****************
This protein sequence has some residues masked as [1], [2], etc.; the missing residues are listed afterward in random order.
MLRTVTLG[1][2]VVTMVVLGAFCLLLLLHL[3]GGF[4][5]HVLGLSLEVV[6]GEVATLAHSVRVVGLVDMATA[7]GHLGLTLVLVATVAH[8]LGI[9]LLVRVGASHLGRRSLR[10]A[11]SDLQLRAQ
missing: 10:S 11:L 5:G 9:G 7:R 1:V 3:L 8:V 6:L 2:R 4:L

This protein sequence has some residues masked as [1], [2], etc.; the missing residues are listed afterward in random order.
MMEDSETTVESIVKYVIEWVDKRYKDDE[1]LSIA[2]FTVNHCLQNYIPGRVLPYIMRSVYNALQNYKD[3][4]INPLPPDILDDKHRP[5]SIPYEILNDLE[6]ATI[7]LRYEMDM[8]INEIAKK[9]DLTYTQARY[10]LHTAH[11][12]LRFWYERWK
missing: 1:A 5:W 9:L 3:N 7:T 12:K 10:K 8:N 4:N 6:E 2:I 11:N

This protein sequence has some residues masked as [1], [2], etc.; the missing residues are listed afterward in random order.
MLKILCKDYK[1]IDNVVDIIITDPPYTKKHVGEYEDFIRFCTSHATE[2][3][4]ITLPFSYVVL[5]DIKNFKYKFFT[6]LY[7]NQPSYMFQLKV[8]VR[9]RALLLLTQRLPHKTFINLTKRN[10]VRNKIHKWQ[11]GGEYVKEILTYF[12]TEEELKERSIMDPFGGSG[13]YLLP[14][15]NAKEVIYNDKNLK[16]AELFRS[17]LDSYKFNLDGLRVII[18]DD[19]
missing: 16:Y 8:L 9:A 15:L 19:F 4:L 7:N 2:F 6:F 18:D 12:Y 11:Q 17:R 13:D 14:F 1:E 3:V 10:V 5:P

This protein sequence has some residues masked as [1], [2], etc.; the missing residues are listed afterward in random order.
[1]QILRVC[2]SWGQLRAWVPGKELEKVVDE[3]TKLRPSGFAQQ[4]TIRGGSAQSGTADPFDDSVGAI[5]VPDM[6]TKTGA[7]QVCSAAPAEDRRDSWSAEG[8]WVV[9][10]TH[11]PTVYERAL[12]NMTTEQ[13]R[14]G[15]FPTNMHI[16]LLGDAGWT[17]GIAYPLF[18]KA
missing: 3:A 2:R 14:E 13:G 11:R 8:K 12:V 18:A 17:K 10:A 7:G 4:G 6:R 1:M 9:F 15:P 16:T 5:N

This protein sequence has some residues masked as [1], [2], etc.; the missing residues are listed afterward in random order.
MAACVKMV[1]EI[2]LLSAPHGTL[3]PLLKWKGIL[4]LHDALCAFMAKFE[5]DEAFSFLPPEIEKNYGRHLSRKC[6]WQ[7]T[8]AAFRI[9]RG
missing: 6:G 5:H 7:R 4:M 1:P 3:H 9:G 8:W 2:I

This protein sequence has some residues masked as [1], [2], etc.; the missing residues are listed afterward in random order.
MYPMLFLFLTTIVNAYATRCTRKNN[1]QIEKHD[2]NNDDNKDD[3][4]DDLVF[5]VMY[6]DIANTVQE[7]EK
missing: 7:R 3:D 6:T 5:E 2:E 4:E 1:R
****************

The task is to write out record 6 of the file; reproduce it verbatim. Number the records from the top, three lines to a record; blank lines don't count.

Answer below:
This protein sequence has some residues masked as [1], [2], etc.; the missing residues are listed afterward in random order.
MYPMLFLFLTTIVNAYATRCTRKNN[1]QIEKHD[2]NNDDNKDD[3][4]DDLVF[5]VMY[6]DIANTVQE[7]EK
missing: 7:R 3:D 6:T 5:E 2:E 4:E 1:R